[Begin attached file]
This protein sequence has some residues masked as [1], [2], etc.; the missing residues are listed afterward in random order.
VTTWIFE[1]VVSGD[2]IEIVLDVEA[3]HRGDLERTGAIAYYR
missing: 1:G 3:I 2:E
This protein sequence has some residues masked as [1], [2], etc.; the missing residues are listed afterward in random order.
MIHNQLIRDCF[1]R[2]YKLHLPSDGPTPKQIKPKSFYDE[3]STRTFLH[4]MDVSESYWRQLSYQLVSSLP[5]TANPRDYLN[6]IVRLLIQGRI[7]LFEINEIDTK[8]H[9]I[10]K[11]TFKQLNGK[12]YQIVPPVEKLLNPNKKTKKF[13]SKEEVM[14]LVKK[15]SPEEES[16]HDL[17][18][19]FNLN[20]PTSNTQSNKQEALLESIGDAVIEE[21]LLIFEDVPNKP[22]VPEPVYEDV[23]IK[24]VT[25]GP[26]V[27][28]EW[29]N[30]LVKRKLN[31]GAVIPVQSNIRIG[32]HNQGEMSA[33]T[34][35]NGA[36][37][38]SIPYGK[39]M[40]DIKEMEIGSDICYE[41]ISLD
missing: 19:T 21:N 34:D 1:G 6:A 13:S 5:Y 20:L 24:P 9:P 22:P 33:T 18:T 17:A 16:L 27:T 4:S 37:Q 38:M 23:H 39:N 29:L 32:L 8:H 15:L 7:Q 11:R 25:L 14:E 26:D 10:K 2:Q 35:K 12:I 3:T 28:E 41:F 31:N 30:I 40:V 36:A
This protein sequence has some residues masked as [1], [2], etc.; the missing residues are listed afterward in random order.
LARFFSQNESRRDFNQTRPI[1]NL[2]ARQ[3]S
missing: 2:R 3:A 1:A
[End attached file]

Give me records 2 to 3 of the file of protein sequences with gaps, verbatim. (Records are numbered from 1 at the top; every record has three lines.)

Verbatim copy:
This protein sequence has some residues masked as [1], [2], etc.; the missing residues are listed afterward in random order.
MIHNQLIRDCF[1]R[2]YKLHLPSDGPTPKQIKPKSFYDE[3]STRTFLH[4]MDVSESYWRQLSYQLVSSLP[5]TANPRDYLN[6]IVRLLIQGRI[7]LFEINEIDTK[8]H[9]I[10]K[11]TFKQLNGK[12]YQIVPPVEKLLNPNKKTKKF[13]SKEEVM[14]LVKK[15]SPEEES[16]HDL[17][18][19]FNLN[20]PTSNTQSNKQEALLESIGDAVIEE[21]LLIFEDVPNKP[22]VPEPVYEDV[23]IK[24]VT[25]GP[26]V[27][28]EW[29]N[30]LVKRKLN[31]GAVIPVQSNIRIG[32]HNQGEMSA[33]T[34][35]NGA[36][37][38]SIPYGK[39]M[40]DIKEMEIGSDICYE[41]ISLD
missing: 19:T 21:N 34:D 1:G 6:A 13:S 5:Y 20:L 24:P 9:P 22:P 33:T 18:T 17:A 16:L 27:T 4:S 37:Q 38:M 23:H 39:N 29:L 32:L 8:H 15:L 7:Q 11:R 25:L 14:E 26:D 10:K 2:Q 35:K 12:I 3:T 28:E 41:F 31:N 30:I 40:V 36:A
This protein sequence has some residues masked as [1], [2], etc.; the missing residues are listed afterward in random order.
LARFFSQNESRRDFNQTRPI[1]NL[2]ARQ[3]S
missing: 2:R 3:A 1:A